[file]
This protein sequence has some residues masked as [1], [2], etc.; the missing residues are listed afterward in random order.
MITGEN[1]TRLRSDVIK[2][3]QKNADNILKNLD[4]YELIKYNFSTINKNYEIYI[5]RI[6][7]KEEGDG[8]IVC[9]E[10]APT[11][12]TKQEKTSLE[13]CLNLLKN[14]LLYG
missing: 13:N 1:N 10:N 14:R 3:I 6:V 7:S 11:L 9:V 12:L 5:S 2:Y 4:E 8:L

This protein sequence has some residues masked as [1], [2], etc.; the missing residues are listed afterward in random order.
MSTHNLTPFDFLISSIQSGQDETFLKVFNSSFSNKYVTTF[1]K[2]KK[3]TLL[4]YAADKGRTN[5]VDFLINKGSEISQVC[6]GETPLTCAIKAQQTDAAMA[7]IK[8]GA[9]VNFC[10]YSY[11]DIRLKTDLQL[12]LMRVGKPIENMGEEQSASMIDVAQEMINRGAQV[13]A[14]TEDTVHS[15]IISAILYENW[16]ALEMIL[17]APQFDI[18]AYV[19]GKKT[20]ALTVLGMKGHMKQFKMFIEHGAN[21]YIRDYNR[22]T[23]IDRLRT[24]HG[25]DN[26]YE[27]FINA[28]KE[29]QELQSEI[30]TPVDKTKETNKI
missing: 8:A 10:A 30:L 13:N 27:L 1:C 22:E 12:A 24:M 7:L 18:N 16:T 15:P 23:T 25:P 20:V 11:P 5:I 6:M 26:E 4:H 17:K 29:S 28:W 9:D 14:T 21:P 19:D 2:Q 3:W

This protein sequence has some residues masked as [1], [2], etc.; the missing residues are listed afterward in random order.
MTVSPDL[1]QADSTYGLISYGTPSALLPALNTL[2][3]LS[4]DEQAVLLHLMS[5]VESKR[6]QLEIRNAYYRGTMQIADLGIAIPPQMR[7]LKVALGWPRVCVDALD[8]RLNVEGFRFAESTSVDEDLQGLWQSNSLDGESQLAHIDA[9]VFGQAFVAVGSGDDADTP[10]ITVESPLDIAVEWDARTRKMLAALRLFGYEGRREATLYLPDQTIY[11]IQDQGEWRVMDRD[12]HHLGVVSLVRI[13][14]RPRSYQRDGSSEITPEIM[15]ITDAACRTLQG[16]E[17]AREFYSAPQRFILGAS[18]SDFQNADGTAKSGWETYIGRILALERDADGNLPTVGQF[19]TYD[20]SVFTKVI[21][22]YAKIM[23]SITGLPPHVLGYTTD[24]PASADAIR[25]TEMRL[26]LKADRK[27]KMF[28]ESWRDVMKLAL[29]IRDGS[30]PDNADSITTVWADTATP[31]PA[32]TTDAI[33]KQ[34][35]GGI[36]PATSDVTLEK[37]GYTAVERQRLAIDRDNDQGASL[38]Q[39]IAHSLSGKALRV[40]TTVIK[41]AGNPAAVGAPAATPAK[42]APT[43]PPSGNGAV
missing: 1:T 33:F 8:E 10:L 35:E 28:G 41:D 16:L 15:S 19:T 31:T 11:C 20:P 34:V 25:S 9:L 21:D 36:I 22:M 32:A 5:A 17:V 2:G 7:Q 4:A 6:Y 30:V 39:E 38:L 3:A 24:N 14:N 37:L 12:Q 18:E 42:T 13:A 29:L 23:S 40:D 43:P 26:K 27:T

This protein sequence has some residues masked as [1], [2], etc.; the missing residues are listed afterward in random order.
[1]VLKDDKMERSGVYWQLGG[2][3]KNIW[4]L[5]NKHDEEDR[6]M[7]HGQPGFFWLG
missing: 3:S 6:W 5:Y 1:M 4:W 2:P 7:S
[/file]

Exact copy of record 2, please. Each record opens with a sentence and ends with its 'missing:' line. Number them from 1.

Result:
This protein sequence has some residues masked as [1], [2], etc.; the missing residues are listed afterward in random order.
MSTHNLTPFDFLISSIQSGQDETFLKVFNSSFSNKYVTTF[1]K[2]KK[3]TLL[4]YAADKGRTN[5]VDFLINKGSEISQVC[6]GETPLTCAIKAQQTDAAMA[7]IK[8]GA[9]VNFC[10]YSY[11]DIRLKTDLQL[12]LMRVGKPIENMGEEQSASMIDVAQEMINRGAQV[13]A[14]TEDTVHS[15]IISAILYENW[16]ALEMIL[17]APQFDI[18]AYV[19]GKKT[20]ALTVLGMKGHMKQFKMFIEHGAN[21]YIRDYNR[22]T[23]IDRLRT[24]HG[25]DN[26]YE[27]FINA[28]KE[29]QELQSEI[30]TPVDKTKETNKI
missing: 8:A 10:A 30:L 13:N 27:L 1:C 22:E 12:A 24:M 7:L 18:N 16:T 15:P 23:T 25:P 20:V 11:P 5:I 6:M 26:E 4:H 17:K 29:S 28:W 9:D 14:T 21:P 19:D 2:Q 3:W